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Since my dad's passing three weeks ago, I have been through different types of days. Some where I feel OK, like at 93 he had a good run, to days where I see his empty chair at my parents house and lose it. Or today, where the issue du jour seems to go back to the evening he passed. The nurse called at 10:30, saying he began going downhill at 7:30, and thinking, her next sentence will be, you should probably come down. I was already standing up to grab my jacket. Instead, she said, he passed at 10:22. I didn't think about it much at the time, but when I was at the NH I asked her why if he was going downhill at 7:30, didn't she call me. She said she didn't think it was that bad, so it was her fault. Not a real explanation in my mind, just a mea culpa. I said its not her fault, but as I was thinking about it today, I got very angry. Did she really not think it was that bad, or just not take the time to call me earlier? Had I known, I would have gone there and called my mom and brother too. Then I begin to think it was my fault. Before I left that day around six, I should have told the nurse emphatically, if there is any change at all to my dad's condition, not matter how minor, call me right away. So I go from feeling guilty to not doing that, to the other extreme, thinking I would have just assumed they would have called me so I didn't tell them that, then they dropped the ball and didn't call me.


I guess I do have some anger about that. On the other hand, this could just be how my grief is disguising itself today. But if she knew my dad was going downill at 7:30, she should have called me.

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Karsten, Dad has been gone since just after Xmas, and I too keep replaying it all (especially his last year) over and over. I've opted to work thru it on my own, because I think it's just what I need to do to grieve. Hard to say whether it's affected me more than it should, as I've had so much other stress to deal with since his death. I pray, read, write, treadmill and spend time volunteering and with grandchildren. Give yourself some time... my guess is, like my story, everything could have gone differently, but it just didn't. Do take care of yourself, and I hope that you find whatever will bring you comfort.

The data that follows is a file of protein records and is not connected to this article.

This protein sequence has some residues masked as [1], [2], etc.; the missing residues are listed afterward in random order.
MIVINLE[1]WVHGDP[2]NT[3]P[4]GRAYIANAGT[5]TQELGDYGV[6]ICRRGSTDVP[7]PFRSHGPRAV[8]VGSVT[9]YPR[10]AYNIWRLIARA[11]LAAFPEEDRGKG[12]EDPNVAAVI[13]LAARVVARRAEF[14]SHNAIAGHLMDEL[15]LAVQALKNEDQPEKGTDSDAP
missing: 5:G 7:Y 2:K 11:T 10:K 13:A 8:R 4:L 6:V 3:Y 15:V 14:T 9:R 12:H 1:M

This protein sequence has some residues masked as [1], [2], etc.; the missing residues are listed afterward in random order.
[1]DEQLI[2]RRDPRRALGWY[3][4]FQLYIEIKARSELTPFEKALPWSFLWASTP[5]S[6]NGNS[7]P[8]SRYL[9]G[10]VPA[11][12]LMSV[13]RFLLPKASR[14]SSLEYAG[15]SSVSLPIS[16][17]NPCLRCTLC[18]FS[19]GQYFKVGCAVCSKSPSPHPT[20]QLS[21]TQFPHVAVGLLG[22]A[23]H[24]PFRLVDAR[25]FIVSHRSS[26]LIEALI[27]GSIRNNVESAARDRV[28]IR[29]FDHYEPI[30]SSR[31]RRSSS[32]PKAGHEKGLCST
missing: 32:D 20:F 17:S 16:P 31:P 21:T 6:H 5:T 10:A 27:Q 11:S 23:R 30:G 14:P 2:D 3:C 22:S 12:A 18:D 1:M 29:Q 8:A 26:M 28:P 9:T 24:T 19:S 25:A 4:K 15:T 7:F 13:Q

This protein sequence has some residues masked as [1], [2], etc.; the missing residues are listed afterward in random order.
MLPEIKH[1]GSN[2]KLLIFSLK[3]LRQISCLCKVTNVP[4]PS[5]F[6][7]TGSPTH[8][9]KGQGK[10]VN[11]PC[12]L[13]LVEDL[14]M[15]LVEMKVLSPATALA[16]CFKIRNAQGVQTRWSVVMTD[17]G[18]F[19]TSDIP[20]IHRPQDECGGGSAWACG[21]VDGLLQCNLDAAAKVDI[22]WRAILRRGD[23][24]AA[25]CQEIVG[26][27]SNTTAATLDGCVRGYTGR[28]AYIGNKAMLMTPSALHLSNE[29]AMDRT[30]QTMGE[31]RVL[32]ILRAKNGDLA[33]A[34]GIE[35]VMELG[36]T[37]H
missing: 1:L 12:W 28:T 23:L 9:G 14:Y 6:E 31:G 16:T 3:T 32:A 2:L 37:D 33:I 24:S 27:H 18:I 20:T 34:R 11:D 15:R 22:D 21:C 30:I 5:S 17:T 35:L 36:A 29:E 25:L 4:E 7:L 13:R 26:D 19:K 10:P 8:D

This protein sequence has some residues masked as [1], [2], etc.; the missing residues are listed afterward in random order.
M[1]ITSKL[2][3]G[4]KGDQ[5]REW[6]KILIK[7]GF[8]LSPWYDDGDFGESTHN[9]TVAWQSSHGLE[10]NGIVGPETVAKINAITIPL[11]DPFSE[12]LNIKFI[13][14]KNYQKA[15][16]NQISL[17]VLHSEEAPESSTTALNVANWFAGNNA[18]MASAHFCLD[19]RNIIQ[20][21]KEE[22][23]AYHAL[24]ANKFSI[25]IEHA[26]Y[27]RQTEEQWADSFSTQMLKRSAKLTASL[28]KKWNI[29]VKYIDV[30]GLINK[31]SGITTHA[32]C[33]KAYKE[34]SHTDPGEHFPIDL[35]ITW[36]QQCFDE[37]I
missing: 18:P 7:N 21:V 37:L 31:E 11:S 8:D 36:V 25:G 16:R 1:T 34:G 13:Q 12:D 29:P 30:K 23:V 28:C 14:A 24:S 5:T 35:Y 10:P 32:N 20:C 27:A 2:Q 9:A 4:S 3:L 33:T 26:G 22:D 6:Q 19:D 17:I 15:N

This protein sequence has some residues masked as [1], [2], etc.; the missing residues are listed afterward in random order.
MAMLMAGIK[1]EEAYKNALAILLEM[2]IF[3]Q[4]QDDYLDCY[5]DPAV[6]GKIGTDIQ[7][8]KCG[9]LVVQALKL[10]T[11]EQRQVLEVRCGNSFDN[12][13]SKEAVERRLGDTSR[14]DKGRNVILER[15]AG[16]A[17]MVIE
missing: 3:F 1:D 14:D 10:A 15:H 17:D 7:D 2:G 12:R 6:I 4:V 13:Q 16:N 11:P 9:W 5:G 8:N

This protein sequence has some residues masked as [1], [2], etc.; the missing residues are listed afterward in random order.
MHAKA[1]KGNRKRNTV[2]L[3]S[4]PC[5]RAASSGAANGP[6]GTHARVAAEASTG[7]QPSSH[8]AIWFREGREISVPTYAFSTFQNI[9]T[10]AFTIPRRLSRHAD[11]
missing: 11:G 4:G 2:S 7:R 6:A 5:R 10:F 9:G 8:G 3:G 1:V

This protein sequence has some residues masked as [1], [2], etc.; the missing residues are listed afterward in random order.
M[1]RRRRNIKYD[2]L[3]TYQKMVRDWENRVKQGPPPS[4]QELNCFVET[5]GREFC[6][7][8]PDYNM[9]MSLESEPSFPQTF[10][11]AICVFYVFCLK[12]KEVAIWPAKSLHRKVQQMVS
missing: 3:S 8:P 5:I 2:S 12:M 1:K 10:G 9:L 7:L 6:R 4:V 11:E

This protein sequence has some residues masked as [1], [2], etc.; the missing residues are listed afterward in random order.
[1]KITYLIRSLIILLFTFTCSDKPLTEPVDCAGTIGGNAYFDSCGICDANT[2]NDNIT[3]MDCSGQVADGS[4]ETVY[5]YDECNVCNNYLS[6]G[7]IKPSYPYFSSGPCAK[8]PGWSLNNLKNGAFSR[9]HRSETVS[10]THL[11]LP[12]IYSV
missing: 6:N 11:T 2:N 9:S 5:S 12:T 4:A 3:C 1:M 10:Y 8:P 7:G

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I think how you're feeling, the 'what ifs', the good days and bad days, are part of the normal grieving process.

I had so many questions and was driving myself crazy with the 'what ifs' after my grandpa died. I agree with GardenArtist that therapy will help you to heal and be able to make peace with your father's death.

There are also grief support groups in most major metro areas. I would reach out to them as well. You need as much support and counseling as possible right now.

It sounds like you and your dad were very close, and I'm sure he would not want you to beat yourself up over the 'what ifs'. He would likely want you to take care of yourself and know that he is at peace now.
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yes, have first session with hospice provided bereavement counselor tomorrow
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Karsten, have you taken the advice given to you in other posts and gotten counseling for this situation that has been plaguing you for some time? It's over and done with; does it really help in some way to keep reliving the situation? You're not helping yourself move forward by focusing on what someone else did or didn't do.


Sure, grief can manifest itself in different ways. It's a challenge for anyone for work through post-death grief, but dwelling on a particular issue, one over which you had no control, really doesn't help you get past the loss of your father.

In the long run, how would an alternate notification have helped you? As some of us mentioned, sometimes people who are dying don't want their family to be around; they want to spare family members from the grief of seeing a loved one pass. And who knows what else they may feel? We'll really never know.
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